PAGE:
Top life underwriting issues include regulatory concerns, accelerated underwriting, and the opioid epidemic.
There is no single tool capable of defeating insurance fraud. In a wide-ranging paper and guide, RGA shares insights into fraud detection and prevention trends, techniques, and technologies at the RGA Fraud Conference. Insurers must be proactive and prepared to adapt nimbly, to keep pace with fraudsters. Find simple steps all insurers can take here.
Life underwriting professionals are experiencing a paradigm shift in modus operandi, driven by the introduction of automation initiatives. Multiple consulting studies and analyses indicate that automation in underwriting is a valid business need. The coevolution of humans and technology must be supported by business strategies that focus on identifying necessary underwriting skill sets. The convergence of the art of underwriting and the science of technology presents many challenges. Insurers and reinsurers must plan accordingly.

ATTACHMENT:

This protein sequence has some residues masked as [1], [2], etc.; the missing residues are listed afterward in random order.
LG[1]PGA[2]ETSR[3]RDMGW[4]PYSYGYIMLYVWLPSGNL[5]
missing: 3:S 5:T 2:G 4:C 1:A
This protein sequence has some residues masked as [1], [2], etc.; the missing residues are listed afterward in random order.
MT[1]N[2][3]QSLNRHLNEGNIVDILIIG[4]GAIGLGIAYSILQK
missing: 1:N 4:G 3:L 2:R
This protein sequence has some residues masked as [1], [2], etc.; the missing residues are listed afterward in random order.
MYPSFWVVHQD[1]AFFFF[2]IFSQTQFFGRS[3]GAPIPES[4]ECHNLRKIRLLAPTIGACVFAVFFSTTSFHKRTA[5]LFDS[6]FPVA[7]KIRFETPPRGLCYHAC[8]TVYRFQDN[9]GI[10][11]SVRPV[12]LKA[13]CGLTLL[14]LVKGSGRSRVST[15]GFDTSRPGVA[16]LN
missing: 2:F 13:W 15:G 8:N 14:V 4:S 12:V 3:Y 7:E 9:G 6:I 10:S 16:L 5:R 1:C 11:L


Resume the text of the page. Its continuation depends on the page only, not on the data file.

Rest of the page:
Cognitive testing in life insurance is becoming more and more prevalent, particularly as the number of older age applicants grows. You can expect testing now as a routine at age 70 or older, and although the platform isn’t rigorous, it can derail an application almost irreversibly if performance is poor.
As more countries either partially or fully legalize cannabis for medical or recreational use, underwriters should be aware how changes in legislation may affect disclosures by applicants regarding their use of cannabis. RGA's Hilary Henly explores the considerations.
Cystic fibrosis was rarely encountered by Life and Health underwriters until relatively recently. However, advances in our understanding of this inherited lung disease, and the emergence of more effective treatments, mean that children born with the disease are now surviving into adulthood and living much healthier lives.
Survival for infected individuals continues to improve as newer, less toxic drugs and simpler one-tablet daily regimens are increasingly available. RGA's Hilary Henly explores what underwriters need to know about HIV in part one of a two part series.
Significant and rapid progress in genetics research and data analytics is currently enabling an unprecedented expansion in science’s understanding of the genetic underpinnings of rare and common diseases. Large-scale cohort studies such as the UK Biobank are helping scientists build powerful prognostic models for a number of diseases, including breast cancer and coronary artery disease, and hastening the development of a new tool for quantifying the inheritability of common diseases: Polygenic risk scores.